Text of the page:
Existential Therapy

Existential therapy, created out of the existential philosophy tradition, is a treatment orientation based that focuses on the human condition as a whole. One of the primary goals of existential therapy is to help clients face life and its anxieties head on and to embrace the freedom of choice humans have, taking full responsibility for their choices as they do so. Therapists trained in existential therapy believe that unhealthy or undesirable behaviors result from an inhibited ability to make authentic, self-directed choices about how to live. Therefore, in therapy, an existential counselor will work with you to focus on your own responsibility and freedom. You will be challenged to think and behave responsibly by confronting internal thoughts, rather than outside pressures. Existential therapy seeks to help clients live more authentically, to be focused on the present (not the past), to be less concerned with superficiality and to find meaning in their lives. Think this approach might be right for you? Reach out to one of TherapyDen’s existential therapy specialists today.

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What is it all for? Existential therapy tackles the deep, powerful questions that reside in each of us, to unlock the purpose and meaning that defines our life. Often feelings of sadness, loneliness, "stuck"ness & fear come from a place of living out of alignment with what we truly want and desire. Human concerns such as mortality, responsibility & freedom also impact how we move through the world, and existential therapy aims to explore these powerful concerns to unlock a happier life.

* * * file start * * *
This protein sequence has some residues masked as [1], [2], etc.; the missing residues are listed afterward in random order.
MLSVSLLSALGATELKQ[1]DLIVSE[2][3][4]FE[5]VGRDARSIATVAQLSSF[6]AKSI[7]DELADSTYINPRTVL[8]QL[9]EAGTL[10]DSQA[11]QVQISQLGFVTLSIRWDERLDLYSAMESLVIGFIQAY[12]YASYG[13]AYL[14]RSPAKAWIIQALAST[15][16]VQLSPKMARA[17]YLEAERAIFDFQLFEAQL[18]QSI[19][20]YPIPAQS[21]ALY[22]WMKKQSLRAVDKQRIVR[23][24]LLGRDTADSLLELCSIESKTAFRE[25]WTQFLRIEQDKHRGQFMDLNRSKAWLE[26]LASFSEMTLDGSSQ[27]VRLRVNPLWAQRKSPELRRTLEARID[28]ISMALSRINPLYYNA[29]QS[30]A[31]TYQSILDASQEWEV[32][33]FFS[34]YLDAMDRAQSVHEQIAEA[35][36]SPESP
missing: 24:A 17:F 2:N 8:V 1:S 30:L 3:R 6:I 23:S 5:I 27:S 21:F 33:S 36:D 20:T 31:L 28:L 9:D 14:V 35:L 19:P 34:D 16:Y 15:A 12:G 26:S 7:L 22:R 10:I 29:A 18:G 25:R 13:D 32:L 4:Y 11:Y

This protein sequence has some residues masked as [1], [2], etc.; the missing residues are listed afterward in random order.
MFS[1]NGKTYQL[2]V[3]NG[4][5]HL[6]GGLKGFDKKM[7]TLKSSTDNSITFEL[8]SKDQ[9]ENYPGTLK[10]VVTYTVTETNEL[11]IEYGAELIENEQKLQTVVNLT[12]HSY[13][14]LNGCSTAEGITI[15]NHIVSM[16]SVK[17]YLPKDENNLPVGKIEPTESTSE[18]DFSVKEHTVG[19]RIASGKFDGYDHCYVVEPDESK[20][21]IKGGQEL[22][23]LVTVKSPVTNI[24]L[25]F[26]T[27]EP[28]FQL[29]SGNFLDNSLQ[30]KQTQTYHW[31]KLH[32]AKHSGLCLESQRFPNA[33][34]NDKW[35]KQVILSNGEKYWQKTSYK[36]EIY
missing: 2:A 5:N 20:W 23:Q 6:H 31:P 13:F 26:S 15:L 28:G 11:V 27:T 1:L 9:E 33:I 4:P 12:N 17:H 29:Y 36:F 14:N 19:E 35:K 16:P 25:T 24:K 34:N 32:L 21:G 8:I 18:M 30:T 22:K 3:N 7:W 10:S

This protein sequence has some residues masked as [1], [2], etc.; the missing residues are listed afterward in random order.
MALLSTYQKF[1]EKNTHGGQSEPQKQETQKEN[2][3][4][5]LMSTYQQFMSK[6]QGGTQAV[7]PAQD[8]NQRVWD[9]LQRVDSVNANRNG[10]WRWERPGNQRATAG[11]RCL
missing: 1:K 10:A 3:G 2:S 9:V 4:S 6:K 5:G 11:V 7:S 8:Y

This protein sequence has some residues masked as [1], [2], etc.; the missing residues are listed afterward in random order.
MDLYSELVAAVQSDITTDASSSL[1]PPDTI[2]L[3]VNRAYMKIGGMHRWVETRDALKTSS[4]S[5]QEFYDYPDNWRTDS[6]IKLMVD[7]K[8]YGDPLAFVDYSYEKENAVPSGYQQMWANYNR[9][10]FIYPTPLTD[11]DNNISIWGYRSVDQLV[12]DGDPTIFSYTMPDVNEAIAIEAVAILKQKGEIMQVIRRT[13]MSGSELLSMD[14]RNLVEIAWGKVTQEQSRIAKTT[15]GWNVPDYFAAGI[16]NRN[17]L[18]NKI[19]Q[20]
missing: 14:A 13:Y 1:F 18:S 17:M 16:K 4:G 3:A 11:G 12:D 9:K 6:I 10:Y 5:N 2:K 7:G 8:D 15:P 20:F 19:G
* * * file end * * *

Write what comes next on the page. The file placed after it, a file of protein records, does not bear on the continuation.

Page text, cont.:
— D. Hope Tola, MA, NCC, LPCC, Licensed Professional Counselor Candidate in Boulder, CO

I hold the question "what are you doing here?" both in my office and on the earth as we meet keeping in mind whether you are living out your purpose. There are four "givens" of existence that e must grapple with: Death - it can be terrifying or freeing/motivating Isolation - we are born for/die for only ourselves Freedom - we have the freedom /responsibility for our life Meaning - we are meaning-making beings Sometimes symptoms point us to larger questions and we need help working through them.

— Addie Michlitsch, Licensed Professional Clinical Counselor in Roseville, MN
 

Our therapists are experienced in existential therapy, humanistic therapy and other holistic therapies incorporating several modalities into their individual practices.

— Natalie Buchwald, Licensed Mental Health Counselor in Garden City, NY

I believe that life's struggles and questions have the power to bring meaning and purpose to our existence. I provide a warm, supportive environment to help individuals explore and understand their experiences, feelings and beliefs. My approach integrates elements of existential, humanistic, and psychodynamic theories to help you understand yourself and your place in the world. Let's work together to empower you in your journey towards personal growth and fulfillment.